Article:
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Welcome to Dive Gear Reviews, a comprehensive guide to scuba diving equipment. Scuba diving is an expensive pursuit, so looking up reviews for a particular article of equipment is a wise precaution before investing any hard-earned money in it. However, consumer reviews may or may not be written by an experienced diver, and magazine reviews could be suspect due to the advertising ties of the publication in question. Dive Gear Reviews provides cross-referenced reviews assembled by an expert, making it possible to see at a glance what multiple sources said about a particular piece of scuba equipment. If one magazine loved a scuba regulator or a dive computer, but the consumers hated it, that information will be found here.
11
January

Product Guide: Dive Lights

Written by Dive Gear Reviews Editor. Comments Off on Product Guide: Dive Lights Posted in: Dive Lights, Scuba Product Guides
Dive with dive light.

Credit: Wikimedia Commons

Dive lights (sometimes also called underwater flashlights) arguably rank first among scuba diving accessories. After the absolutely necessary dive gear (regulator, mask, wetsuit, fins, BCD) comes the dive light, because without it a diver needs a rental to participate in night dives and even basic cave and wreck penetrations. Divers in low visibility areas need illumination even in moderate depths, and dive lights are also useful in underwater photography. Most recreational divers get by on one dive light, but anyone who makes regular use of their underwater flashlights typically carries a primary and a secondary light.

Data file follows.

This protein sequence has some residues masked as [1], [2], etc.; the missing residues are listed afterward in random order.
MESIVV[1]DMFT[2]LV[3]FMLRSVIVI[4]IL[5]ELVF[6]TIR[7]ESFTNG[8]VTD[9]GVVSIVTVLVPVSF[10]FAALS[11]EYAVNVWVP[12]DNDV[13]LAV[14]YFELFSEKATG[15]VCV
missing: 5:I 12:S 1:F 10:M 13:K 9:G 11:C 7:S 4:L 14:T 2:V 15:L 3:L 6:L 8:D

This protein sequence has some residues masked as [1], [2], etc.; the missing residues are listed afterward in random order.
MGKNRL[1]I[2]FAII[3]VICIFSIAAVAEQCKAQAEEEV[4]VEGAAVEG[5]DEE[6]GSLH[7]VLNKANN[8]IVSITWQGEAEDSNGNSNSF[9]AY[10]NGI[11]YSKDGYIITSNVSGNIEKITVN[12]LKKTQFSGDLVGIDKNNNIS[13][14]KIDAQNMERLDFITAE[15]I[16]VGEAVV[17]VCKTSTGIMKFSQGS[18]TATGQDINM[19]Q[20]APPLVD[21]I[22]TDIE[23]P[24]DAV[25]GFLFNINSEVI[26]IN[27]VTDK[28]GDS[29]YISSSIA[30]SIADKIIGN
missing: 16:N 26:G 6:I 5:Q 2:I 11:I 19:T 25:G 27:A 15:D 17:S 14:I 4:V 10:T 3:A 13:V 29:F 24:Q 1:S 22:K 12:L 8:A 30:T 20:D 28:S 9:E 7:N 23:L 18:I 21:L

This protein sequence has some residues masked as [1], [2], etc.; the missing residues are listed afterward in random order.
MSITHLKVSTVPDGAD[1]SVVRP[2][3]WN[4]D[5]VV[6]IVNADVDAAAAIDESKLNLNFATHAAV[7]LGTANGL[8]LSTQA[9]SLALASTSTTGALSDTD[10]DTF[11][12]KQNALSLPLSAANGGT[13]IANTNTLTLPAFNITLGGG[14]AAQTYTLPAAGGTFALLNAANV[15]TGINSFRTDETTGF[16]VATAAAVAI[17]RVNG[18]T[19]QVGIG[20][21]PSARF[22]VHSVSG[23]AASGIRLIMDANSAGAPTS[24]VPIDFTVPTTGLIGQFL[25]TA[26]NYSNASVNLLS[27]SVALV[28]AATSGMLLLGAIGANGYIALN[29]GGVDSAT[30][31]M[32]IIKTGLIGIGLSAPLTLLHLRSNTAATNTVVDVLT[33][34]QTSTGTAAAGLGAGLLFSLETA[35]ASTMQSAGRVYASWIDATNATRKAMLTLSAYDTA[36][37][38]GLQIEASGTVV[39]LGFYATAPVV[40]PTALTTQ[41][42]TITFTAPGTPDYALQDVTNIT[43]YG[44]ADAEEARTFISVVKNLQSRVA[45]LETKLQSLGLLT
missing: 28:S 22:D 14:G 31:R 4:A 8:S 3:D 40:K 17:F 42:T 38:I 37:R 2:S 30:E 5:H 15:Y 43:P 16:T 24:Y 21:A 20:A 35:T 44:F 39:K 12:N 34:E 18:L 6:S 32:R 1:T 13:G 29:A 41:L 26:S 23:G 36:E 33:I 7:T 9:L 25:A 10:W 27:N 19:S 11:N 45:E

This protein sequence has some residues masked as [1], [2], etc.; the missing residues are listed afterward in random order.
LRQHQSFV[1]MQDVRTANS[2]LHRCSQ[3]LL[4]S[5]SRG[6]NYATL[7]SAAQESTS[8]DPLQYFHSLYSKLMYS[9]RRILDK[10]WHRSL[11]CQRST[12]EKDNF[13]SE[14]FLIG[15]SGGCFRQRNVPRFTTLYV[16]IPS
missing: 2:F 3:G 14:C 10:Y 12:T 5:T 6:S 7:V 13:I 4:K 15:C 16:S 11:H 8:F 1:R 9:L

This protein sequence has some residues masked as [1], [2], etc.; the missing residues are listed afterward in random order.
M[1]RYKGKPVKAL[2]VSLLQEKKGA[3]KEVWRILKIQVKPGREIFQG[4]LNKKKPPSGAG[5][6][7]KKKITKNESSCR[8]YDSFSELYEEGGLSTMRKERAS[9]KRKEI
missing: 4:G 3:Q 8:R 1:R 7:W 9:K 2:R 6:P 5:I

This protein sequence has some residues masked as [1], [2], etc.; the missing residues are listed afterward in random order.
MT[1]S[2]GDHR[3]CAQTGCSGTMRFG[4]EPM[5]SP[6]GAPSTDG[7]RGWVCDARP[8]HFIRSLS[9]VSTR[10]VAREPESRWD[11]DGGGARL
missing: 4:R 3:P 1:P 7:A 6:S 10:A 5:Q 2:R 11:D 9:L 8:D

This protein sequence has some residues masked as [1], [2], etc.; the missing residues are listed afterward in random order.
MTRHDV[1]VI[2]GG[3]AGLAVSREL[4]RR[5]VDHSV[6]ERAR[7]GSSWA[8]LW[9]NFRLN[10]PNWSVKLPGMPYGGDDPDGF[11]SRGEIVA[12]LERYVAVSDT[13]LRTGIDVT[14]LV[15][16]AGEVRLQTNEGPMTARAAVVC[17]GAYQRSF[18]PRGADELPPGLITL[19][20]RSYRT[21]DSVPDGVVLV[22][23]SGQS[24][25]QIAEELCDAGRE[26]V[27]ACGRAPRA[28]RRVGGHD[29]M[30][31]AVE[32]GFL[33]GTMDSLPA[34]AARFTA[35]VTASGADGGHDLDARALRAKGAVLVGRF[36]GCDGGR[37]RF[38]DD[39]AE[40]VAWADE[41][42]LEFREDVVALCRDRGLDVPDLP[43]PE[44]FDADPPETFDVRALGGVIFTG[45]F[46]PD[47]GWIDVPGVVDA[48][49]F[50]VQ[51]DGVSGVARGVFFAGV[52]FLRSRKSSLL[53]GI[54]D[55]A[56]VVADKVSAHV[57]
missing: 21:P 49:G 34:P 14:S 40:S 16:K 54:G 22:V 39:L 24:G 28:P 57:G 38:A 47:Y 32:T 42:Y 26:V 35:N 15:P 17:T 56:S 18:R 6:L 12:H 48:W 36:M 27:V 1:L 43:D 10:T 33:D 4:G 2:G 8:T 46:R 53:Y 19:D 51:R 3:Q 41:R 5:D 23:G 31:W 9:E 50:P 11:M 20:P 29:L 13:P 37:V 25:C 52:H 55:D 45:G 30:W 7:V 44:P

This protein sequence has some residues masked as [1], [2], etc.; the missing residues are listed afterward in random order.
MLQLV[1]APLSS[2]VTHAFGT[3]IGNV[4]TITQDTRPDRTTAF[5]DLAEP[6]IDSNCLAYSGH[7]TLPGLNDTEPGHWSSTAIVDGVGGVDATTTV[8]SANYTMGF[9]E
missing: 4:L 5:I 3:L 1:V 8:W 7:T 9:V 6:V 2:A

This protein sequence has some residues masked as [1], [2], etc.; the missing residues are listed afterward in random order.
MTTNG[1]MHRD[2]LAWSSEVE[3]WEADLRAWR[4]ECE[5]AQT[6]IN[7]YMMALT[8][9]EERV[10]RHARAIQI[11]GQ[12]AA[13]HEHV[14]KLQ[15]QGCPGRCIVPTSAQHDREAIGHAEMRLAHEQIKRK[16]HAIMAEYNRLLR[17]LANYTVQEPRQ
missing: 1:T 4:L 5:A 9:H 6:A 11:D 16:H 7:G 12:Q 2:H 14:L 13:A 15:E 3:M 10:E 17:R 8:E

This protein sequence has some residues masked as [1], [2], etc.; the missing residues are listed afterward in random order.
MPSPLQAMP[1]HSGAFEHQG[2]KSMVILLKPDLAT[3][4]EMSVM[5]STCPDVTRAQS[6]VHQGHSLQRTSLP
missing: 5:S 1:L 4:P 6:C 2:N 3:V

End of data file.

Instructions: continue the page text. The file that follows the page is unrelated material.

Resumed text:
Like most types of scuba gear, dive lights now come in a diverse and sometimes confusing range of shapes, sizes and formats. For scuba divers buying their first or even second dive light, sorting through these options requires a little background information on the dive light features available on the market.

Requirements?
All divers should start with a primary dive light. This dive light should maximize light, creating a wide, strong beam. However, that does not necessarily mean a primary dive light should be the strongest, biggest light available. The point of night diving is to see the nocturnal sea life, which a huge, blinding beam of light might scare away. The sort of illumination an avid cave diver might want is therefore at least partially self-defeating for a night diver on a reef in tropical waters. Most recreational divers should choose a middling dive light to serve as their primary, and not the most powerful product they can find.

Secondary lights are back-ups, and therefore should be compact. Since these lights only come out after the primary has failed, they should maximize small size and ease of storage on a BCD over power.

Light Formats

Princeton Tec Miniwave LED dive light

The Princeton Tec Miniwave LED dive light is a good example of a middling primary dive light. Credit: Editor